Advertisement
  1. Sports
  2. /
  3. Rays

Rays’ Tommy Pham delivers a message ‘For any little kid that needs to hear this’

Tampa Bay outfielder stirred images of his challenging childhood with his candor.
Tampa Bay Rays designated hitter Tommy Pham (29) rounds the bases after connecting for a solo homer in the first inning against the Houston Astros in Game 4 of the American League Division Series Tuesday, Oct. 8, 2019 in St. Petersburg. [DIRK SHADD  |  Times]
Tampa Bay Rays designated hitter Tommy Pham (29) rounds the bases after connecting for a solo homer in the first inning against the Houston Astros in Game 4 of the American League Division Series Tuesday, Oct. 8, 2019 in St. Petersburg. [DIRK SHADD | Times]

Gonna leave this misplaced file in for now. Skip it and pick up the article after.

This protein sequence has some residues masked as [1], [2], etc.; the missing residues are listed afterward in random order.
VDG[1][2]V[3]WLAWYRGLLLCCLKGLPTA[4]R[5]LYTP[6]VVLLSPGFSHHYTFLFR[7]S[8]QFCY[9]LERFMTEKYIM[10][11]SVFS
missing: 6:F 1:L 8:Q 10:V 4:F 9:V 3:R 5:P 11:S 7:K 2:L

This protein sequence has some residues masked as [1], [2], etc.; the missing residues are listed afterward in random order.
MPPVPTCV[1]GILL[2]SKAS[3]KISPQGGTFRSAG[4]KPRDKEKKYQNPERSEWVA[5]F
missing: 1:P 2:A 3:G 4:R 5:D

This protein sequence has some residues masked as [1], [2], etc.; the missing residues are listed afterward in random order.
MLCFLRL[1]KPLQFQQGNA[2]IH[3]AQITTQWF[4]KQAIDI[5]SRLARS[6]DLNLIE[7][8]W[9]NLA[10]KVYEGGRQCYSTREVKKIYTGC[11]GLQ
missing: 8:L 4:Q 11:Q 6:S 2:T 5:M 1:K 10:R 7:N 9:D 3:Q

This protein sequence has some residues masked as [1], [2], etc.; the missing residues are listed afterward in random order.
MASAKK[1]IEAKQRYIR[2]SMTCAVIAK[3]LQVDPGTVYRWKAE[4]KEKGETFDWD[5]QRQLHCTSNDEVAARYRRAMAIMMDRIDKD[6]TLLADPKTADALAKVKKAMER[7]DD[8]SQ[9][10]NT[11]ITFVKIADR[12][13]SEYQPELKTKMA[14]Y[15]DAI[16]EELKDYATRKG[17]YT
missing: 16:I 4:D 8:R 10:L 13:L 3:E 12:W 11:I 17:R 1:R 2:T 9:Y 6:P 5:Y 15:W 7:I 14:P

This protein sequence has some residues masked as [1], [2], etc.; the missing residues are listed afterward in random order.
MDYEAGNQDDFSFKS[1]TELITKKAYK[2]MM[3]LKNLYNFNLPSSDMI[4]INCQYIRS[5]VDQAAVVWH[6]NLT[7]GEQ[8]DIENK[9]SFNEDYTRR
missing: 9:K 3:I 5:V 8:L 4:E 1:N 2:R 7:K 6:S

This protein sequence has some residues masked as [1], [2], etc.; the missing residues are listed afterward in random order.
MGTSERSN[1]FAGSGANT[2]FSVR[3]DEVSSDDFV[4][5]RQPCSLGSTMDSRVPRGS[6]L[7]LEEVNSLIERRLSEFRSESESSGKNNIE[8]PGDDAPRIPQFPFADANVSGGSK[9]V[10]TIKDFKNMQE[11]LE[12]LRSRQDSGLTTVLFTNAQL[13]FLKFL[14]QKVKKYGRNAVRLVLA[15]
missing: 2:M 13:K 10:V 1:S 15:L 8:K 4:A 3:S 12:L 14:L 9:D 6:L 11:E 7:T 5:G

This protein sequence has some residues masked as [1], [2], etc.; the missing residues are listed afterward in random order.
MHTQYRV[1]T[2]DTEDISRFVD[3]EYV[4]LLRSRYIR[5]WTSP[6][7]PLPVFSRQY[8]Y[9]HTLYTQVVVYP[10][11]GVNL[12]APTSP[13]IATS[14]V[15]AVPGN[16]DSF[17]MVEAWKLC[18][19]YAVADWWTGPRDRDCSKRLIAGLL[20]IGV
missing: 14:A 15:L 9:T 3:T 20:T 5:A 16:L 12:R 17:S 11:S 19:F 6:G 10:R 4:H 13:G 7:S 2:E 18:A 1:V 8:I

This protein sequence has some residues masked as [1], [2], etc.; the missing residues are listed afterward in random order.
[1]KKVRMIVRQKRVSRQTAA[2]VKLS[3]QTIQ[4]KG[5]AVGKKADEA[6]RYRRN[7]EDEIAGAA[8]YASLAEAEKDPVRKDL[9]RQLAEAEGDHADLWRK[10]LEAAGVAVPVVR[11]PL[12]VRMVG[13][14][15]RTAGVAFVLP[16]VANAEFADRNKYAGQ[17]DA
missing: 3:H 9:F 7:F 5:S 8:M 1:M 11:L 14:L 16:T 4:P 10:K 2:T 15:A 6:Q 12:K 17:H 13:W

Published Oct. 9, 2019
Updated Oct. 10, 2019

ST. PETERSBURG — Amid the postgame roar at Tropicana Field Tuesday and the euphoria enveloping the team after its 4-1 victory over Houston in Game 4 of the American League Division Series, Rays outfielder Tommy Pham looked back on a far more solitary moment.

His childhood.

Fox Sports One reporter Jon Morosi asked Pham in an interview to reflect on his performance and how far he’s come.

“From Durango High School in Las Vegas, to the Cardinals, to a moment like this, who do you want to thank for helping you get here?” Morosi asked.

“There’s a lot of people I could thank,” Pham started, “But, you know, I’m proud of myself to be honest with you. I remember throwing a ball against the wall, playing catch with myself. Throwing a ball up, hitting it, you know, throwing batting practice to myself. You know what I mean? I believed in myself from a young age."